So, what is the most important thing for you, when you are reading a book, a short story or a comic book…is it the plot? Grammar of the author? Sentence structure? or the Characters? Perhaps it is the art-style or heck, even font?
Does all of the above count?
If I had to pick one I’d say grammar. I dont no y but it annoys me when people don’t use proper grammer.
bravo. claps. Personally, I do not mind bad grammar, being horrible at it myself, I technically do not see a problem as long as the rest is executed well…but the above mentioned should not happen. “Yo dawng, Y U no cume two me.” This is a sentence I wish to never find in any book and/or story.
well, technically being literate would be number one, but specifically for a story; character identification/interaction. “Who are the characters, how do they act and how do they interact?”
This question is irrelevant. A good author will make every aspect of their book the most important. I can’t say what the single most important aspect of Harry Potter is, but I can tell you that it is a wonderful series of children’s books that still have value and gravity when read by an adult.
I do not ask you what an author would think is the most important about writing a story. I’m asking what you think is the most important for a successful story…so it is a relevant question to think about.
…I’m an author, and a reader as well. You’d think that the opinion of someone who can write a story and read a story and tell that it is successful would be quite important. Each other excels at one aspect of writing, and for their books that is the most important piece, but when writing you should try to make every single aspect of that writing the best it can be.
Perhaps I should be more specific. I know that being an author means that you have to push your work to the full extend of your limitations. However, I ask you as a reader, what do you find the most important thing that is needless in a story. One thing that you could not imagine the text to exist without.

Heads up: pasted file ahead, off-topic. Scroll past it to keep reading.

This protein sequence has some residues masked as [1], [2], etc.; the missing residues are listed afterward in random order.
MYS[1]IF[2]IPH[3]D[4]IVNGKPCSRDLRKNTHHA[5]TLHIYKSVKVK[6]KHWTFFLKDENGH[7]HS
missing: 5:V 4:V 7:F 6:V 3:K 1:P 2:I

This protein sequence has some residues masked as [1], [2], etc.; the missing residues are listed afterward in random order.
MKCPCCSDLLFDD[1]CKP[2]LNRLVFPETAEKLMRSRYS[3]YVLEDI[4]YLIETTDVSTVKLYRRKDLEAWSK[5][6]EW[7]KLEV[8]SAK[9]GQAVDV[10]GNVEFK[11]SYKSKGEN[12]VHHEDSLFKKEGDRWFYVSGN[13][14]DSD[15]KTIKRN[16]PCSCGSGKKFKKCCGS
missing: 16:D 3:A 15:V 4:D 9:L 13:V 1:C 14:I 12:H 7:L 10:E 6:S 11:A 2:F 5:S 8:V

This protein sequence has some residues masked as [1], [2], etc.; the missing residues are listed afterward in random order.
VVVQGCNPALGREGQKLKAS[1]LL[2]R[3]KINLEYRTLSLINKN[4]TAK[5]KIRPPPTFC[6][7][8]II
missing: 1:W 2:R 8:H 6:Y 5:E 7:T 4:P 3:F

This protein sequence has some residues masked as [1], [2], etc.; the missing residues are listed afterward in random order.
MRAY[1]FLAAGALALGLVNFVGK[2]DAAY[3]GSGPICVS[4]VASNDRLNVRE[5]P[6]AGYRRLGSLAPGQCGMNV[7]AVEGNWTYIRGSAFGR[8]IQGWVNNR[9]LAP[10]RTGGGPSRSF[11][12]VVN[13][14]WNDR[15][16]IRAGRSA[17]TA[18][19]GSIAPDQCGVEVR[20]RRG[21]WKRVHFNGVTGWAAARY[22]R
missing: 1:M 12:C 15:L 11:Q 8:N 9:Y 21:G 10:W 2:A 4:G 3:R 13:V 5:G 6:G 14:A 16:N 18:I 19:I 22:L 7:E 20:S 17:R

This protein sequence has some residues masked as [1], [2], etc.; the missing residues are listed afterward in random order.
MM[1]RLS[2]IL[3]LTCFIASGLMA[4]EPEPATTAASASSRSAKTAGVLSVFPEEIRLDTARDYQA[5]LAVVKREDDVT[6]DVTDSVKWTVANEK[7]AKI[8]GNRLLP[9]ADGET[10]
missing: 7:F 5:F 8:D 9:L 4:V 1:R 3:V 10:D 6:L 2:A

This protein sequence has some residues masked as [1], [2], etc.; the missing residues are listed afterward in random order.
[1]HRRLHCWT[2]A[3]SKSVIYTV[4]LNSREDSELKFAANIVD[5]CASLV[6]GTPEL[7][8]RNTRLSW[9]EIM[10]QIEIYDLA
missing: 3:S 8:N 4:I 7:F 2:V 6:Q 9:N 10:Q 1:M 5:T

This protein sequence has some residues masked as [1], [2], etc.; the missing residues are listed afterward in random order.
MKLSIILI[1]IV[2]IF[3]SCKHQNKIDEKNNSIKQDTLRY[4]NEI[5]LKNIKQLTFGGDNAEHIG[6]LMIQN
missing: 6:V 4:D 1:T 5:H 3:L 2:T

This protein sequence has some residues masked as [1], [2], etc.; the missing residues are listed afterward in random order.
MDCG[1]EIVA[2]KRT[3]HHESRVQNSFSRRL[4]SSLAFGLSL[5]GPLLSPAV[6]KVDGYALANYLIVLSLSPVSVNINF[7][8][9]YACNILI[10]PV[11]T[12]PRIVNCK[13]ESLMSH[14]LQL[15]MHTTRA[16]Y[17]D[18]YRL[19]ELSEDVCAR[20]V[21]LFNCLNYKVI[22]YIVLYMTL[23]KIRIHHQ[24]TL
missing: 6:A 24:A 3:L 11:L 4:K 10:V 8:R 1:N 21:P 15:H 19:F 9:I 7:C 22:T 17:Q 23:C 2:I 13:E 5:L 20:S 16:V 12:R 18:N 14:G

As a writer and a reader, I will always ALWAYS say almost all those aspects are important. If you have a good story but fail on dialogue, it doesn’t work. If you have good characters but the story is pretty much crud, it’s not the best.
In order to properly structure a written story you need good characters, good plot, good writing, and good grammar, at least in my opinion. And never over-do it on the exposition. That can kill the flow of the plot.
When I write, I like to start out with something exciting, like a hook, to get the reader’s attention. I don’t always do this (The Chronicles of Fa, my unfinished BIONICLE “novel” started out slower in the beginning), but it’s often a technique I prefer in order to catch reader’s attention.
Ah. I see. Well, I’d probably have to say that a coherent plot that doesn’t stretch off into the far reaches of nothingness is probably the most important aspect.
As for exposition, sometimes hints, being subtle or strait on in the story, can provide good speculation so the reader is more interested to see what is next.
Definitely. But don’t have a character say something like, “You’re acting the same way you did when your father died!” out of the blue for exposition purposes. Dialogue=/=subtly.
Yes. It has to be perfectly timed, like they did it in Star Wars:
Sure sure, it may be visual media, but Lawrence Kasdan knew when to properly set off a twist like this. It’s the high point of the movie. The main character is defeated and backed into the corner. The tension is high.
All of a sudden, the antagonist reveals the answer to the biggest question in the movie so far: who is Luke’s father?
I often stumble upon such stories with really cheesy dialogue, that makes one cringe. They try too hard to feel like Star Wars or Romeo and Juliette but instead, it feels more like this:
Cheesy dialogue is always a huge problem with story-telling.
You want to make an awesome quote but it just comes off as cliche.
OH! This is also an important aspect of story-telling:
#Show, don’t tell.
I cannot explain this enough. Don’t just say, “Oh hey we’re in a city.” No, you need to describe that city so a reader can become immersed and feel the different locations.
And don’t try to make too many sub-plots. It gets distracting. I always recommend turning sub-plots into actual plot points. Your grandpa needs more money? Don’t push that too far off into the side. You can make an interesting story with a basic plot point like that.
There is nothing wrong with sub-plots, but they can distract a bit from the main plot. Try to use these on a limited basis.
One necessary part of maintaining a reader’s interest is keeping a steady pace and knowing when to include changes in it.
For example, if a book is more elaborate about it’s storytelling, such as To Kill A Mockingbird, it should give a more detailed explanation of the surroundings, but not to the point where it bores the reader. Or if a book is faster paced, adding down times is essential for exposition, dialogue, and character development.
A story without good character development is usually downright boring for me to read/write.
as a Role Player, Character development is very important to me too. And believable characters twice as much.
I’d say the most important thing in a story is the characters, with actual story be a very close second.
The most important thing is probably both of those things, now that I think about it.